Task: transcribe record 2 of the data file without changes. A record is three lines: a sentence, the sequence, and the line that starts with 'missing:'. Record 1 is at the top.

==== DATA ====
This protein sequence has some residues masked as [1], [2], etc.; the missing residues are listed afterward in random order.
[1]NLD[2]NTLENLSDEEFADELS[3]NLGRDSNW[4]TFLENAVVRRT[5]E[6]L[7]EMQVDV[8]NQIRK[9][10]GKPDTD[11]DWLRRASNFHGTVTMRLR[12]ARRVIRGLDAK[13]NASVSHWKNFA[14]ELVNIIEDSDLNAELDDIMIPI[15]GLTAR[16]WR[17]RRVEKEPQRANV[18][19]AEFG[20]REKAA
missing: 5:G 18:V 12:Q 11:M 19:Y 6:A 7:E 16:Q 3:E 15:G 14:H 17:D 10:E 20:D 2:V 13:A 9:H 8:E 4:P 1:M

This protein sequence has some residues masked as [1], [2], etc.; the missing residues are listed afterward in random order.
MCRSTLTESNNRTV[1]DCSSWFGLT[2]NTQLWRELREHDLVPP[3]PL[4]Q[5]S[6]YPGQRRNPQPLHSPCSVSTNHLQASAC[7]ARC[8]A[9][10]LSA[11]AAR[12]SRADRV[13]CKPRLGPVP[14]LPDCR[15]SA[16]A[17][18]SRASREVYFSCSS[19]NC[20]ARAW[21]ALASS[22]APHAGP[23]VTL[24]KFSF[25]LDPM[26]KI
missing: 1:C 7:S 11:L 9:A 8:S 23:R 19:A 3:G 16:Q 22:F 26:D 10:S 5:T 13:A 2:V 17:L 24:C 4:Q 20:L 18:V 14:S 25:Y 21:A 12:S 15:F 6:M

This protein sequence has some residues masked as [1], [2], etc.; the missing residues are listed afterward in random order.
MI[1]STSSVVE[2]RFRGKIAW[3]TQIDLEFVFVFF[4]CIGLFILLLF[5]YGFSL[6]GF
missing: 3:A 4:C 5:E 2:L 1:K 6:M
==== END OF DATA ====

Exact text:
This protein sequence has some residues masked as [1], [2], etc.; the missing residues are listed afterward in random order.
MCRSTLTESNNRTV[1]DCSSWFGLT[2]NTQLWRELREHDLVPP[3]PL[4]Q[5]S[6]YPGQRRNPQPLHSPCSVSTNHLQASAC[7]ARC[8]A[9][10]LSA[11]AAR[12]SRADRV[13]CKPRLGPVP[14]LPDCR[15]SA[16]A[17][18]SRASREVYFSCSS[19]NC[20]ARAW[21]ALASS[22]APHAGP[23]VTL[24]KFSF[25]LDPM[26]KI
missing: 1:C 7:S 11:L 9:A 8:S 23:R 19:A 3:G 16:Q 22:F 26:D 10:S 5:T 13:A 2:V 17:L 24:C 4:Q 20:L 18:V 14:S 25:Y 21:A 12:S 15:F 6:M